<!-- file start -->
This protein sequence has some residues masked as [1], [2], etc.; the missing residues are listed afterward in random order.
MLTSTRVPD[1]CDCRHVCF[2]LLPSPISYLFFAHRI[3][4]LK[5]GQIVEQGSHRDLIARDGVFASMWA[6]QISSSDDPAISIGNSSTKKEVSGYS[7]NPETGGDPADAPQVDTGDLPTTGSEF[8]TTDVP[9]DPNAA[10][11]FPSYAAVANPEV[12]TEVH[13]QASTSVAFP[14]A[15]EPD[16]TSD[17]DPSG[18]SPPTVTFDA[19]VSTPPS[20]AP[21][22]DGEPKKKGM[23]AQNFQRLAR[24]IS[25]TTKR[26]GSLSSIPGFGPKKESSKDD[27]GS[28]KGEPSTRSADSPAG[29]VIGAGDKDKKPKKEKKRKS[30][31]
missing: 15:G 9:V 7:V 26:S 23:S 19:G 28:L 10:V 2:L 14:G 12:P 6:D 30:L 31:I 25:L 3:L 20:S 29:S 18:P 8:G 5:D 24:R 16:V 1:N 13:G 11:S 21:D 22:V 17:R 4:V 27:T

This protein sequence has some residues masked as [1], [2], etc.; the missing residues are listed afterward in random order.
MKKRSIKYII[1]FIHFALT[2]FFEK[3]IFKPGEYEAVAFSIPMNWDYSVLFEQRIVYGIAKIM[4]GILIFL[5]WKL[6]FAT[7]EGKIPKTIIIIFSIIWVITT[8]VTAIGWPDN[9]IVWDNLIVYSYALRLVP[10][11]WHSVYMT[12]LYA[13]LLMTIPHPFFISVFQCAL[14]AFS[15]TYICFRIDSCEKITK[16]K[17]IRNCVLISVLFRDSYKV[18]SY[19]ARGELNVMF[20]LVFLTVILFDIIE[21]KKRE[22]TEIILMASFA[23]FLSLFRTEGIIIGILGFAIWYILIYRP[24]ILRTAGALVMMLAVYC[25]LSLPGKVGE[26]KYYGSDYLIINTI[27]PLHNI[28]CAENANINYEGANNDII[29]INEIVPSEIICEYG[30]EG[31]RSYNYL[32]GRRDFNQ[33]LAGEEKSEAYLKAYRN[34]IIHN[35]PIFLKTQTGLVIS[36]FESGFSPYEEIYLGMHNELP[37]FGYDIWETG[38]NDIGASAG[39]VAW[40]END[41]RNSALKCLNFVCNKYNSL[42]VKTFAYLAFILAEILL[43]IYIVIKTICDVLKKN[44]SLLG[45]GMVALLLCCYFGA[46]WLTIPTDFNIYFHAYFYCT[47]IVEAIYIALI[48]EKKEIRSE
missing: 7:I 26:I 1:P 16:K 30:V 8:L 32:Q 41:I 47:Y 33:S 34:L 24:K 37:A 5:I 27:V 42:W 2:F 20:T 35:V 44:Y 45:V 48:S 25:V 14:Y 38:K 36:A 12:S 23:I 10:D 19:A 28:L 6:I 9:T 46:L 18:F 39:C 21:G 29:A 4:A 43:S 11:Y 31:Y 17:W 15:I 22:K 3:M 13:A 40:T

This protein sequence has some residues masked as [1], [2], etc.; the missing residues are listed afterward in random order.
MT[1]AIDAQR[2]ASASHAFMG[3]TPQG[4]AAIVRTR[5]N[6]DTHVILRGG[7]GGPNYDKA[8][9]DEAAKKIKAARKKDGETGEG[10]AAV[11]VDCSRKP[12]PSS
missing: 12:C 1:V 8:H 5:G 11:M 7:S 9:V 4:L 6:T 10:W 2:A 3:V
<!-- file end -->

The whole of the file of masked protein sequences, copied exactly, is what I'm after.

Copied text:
This protein sequence has some residues masked as [1], [2], etc.; the missing residues are listed afterward in random order.
MLTSTRVPD[1]CDCRHVCF[2]LLPSPISYLFFAHRI[3][4]LK[5]GQIVEQGSHRDLIARDGVFASMWA[6]QISSSDDPAISIGNSSTKKEVSGYS[7]NPETGGDPADAPQVDTGDLPTTGSEF[8]TTDVP[9]DPNAA[10][11]FPSYAAVANPEV[12]TEVH[13]QASTSVAFP[14]A[15]EPD[16]TSD[17]DPSG[18]SPPTVTFDA[19]VSTPPS[20]AP[21][22]DGEPKKKGM[23]AQNFQRLAR[24]IS[25]TTKR[26]GSLSSIPGFGPKKESSKDD[27]GS[28]KGEPSTRSADSPAG[29]VIGAGDKDKKPKKEKKRKS[30][31]
missing: 15:G 9:V 7:V 26:S 23:S 19:G 28:L 10:V 2:L 14:G 12:P 6:D 30:L 31:I 25:L 3:L 20:S 29:S 18:P 8:G 5:D 24:R 16:V 1:N 13:G 11:S 21:D 22:V 17:R 4:V 27:T

This protein sequence has some residues masked as [1], [2], etc.; the missing residues are listed afterward in random order.
MKKRSIKYII[1]FIHFALT[2]FFEK[3]IFKPGEYEAVAFSIPMNWDYSVLFEQRIVYGIAKIM[4]GILIFL[5]WKL[6]FAT[7]EGKIPKTIIIIFSIIWVITT[8]VTAIGWPDN[9]IVWDNLIVYSYALRLVP[10][11]WHSVYMT[12]LYA[13]LLMTIPHPFFISVFQCAL[14]AFS[15]TYICFRIDSCEKITK[16]K[17]IRNCVLISVLFRDSYKV[18]SY[19]ARGELNVMF[20]LVFLTVILFDIIE[21]KKRE[22]TEIILMASFA[23]FLSLFRTEGIIIGILGFAIWYILIYRP[24]ILRTAGALVMMLAVYC[25]LSLPGKVGE[26]KYYGSDYLIINTI[27]PLHNI[28]CAENANINYEGANNDII[29]INEIVPSEIICEYG[30]EG[31]RSYNYL[32]GRRDFNQ[33]LAGEEKSEAYLKAYRN[34]IIHN[35]PIFLKTQTGLVIS[36]FESGFSPYEEIYLGMHNELP[37]FGYDIWETG[38]NDIGASAG[39]VAW[40]END[41]RNSALKCLNFVCNKYNSL[42]VKTFAYLAFILAEILL[43]IYIVIKTICDVLKKN[44]SLLG[45]GMVALLLCCYFGA[46]WLTIPTDFNIYFHAYFYCT[47]IVEAIYIALI[48]EKKEIRSE
missing: 7:I 26:I 1:P 16:K 30:V 8:L 32:Q 41:I 47:Y 33:S 34:L 24:K 37:A 5:I 27:V 42:W 2:F 20:T 35:V 44:Y 45:V 48:S 25:V 14:Y 38:K 36:A 12:S 23:I 10:D 19:A 28:L 6:I 9:T 46:L 18:F 39:C 21:G 29:A 4:A 43:S 11:Y 31:Y 17:W 15:I 22:K 3:M 13:A 40:T

This protein sequence has some residues masked as [1], [2], etc.; the missing residues are listed afterward in random order.
MT[1]AIDAQR[2]ASASHAFMG[3]TPQG[4]AAIVRTR[5]N[6]DTHVILRGG[7]GGPNYDKA[8][9]DEAAKKIKAARKKDGETGEG[10]AAV[11]VDCSRKP[12]PSS
missing: 12:C 1:V 8:H 5:G 11:M 7:S 9:V 4:L 6:T 10:W 2:A 3:V